…we departed Oxnard, California for our 4200 NM (nautical miles) sailing voyage to the US Virgin Islands and I started what is known as the craziest adventure of my life thus far. Of those 30 days, only 10.5 days were spent actually sailing and the remaining days we were either docked or anchored somewhere. During the 30 days, we have made stops at Oceanside, San Diego, Ensenada, Bahía Tortuga (Turtle Bay), Bahía Santa Maria and Cabo San Lucas. We have celebrated Christmas in an abandoned boatyard in Ensenada and almost forgotten about New Year’s Eve altogether since we were sailing for 3 days to Turtle Bay. In the 10.5 days (just over 250hours) we have sailed, about 921 NM (or 1060 miles) were traveled. During this entire time, I can proudly report that (besides days of amazingly bad hair and a couple of bruises here and there) I am still alive and surviving my adventure quite well, considering that I have zero experience in sailing and was never gone on a sailboat longer than 1.5 days.
So why do I do it? There are a couple of reasons why. The first one is the fact that I had two options: option A is to move to the US Virgin Islands by plane, find an apartment and find a job there and work while waiting for Jerrad to sail for 4 months. Option B is to go sail with him and have fun for 4 months while we are still young and blessed with an opportunity to do so. I did choose option A, but realized that working and waiting for him to finish a 4 month adventure vacation sounded terrible, apparently terrible enough that I chose the other option. The option that I once thought was an out-of-this-world-crazy-and-there-is-no-way-I-would-do- it option, yet here I am doing it. While it has not been easy, and some days I was quite scared and almost regretted my decision, I can honestly say it has been kind of fun and definitely worth it. I said kind of because sailing down the Baja peninsula so far has been cold and windy; I am ready for the upcoming smooth sailing, warm waters and sunshine of the tropics.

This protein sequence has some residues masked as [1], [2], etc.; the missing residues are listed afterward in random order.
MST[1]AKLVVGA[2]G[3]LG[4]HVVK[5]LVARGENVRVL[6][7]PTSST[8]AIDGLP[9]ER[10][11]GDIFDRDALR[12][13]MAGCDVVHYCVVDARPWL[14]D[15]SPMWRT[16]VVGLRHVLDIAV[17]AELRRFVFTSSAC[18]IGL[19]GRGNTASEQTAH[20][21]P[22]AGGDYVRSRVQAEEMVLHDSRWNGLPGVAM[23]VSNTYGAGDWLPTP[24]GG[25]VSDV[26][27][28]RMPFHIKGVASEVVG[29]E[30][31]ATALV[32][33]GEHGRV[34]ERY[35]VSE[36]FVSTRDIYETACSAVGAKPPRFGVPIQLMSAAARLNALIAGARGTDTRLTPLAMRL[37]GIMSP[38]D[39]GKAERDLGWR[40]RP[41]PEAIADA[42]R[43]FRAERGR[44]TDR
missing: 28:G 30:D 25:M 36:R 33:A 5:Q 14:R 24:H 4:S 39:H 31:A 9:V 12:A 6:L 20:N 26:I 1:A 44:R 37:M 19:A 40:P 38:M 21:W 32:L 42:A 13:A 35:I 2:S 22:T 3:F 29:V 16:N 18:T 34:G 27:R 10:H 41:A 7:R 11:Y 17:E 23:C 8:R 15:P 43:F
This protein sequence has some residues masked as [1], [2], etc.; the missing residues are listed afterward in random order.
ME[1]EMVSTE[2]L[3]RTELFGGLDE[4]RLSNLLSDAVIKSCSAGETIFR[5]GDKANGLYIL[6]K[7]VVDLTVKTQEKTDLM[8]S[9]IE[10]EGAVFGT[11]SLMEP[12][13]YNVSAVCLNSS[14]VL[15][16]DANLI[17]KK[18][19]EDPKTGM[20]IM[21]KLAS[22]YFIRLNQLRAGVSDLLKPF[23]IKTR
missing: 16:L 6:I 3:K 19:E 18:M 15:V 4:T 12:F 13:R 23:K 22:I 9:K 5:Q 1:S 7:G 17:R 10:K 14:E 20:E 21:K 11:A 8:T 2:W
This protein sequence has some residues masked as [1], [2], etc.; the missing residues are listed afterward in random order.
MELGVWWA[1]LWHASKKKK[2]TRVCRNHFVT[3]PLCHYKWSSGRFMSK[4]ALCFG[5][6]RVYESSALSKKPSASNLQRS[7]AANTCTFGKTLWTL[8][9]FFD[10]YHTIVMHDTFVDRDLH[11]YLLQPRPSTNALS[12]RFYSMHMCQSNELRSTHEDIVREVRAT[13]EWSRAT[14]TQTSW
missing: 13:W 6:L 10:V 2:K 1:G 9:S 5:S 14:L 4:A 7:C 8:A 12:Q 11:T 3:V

The other reason has to do with personal challenge. Obviously for someone who is not an experienced sailor or even remotely familiar with the sailing world, a four-month sailing trip is a daunting personal challenge. It is also a challenge because our living situation is now considerably smaller and less comfortable that what we were used to. It is a challenge because we are stuck together in a cramped space with pretty much no privacy or personal space everyday for the next few months. I’d consider this a near-solid attempt to test one’s marriage… besides having children, of course. It’s a challenge because we have to take turns sleeping at night and those night watches can be pretty darn cold (and scary for me). It’s a challenge because we do not have 24/7 access to the internet anymore, and we can no longer watch our favorite shows on Hulu or Netflix, and we cannot satisfy our craving for our favorite burger or Thai food or a coffee drink with a simple few minutes’ drive. Life suddenly has become less convenient.
Nevertheless, while a little less convenient, life has become much more fun and interesting now. Never once before I could afford hours spent enjoying a good book. I can take as many naps as I want. I saw the most amazing meteor shower on my first night sailing. The night sky is now illuminated with millions of stars that used to be faded under the glowing city lights. I can see the bioluminescence at night created by living organisms in the ocean: magical, white, glowing sparkles appearing where there is disturbance on the water. I have eaten delicious fish tacos at Ensenada and will eat much more delicious, authentic food to come. I will visit so many new places in the upcoming months and learn about new cultures and people. And by the end of this trip, I will have a memory to last me a lifetime, an adventure I will never forget, a world beyond the horizon I have traveled to and a sense of accomplishment: I took on a challenge, stepped out of my comfort zone and I did it.
“So we shall let the reader answer this question for himself: who is the happier man, he who has braved the storm of life and lived or he who has stayed securely on shore and merely existed?”
-Hunter S. Thompson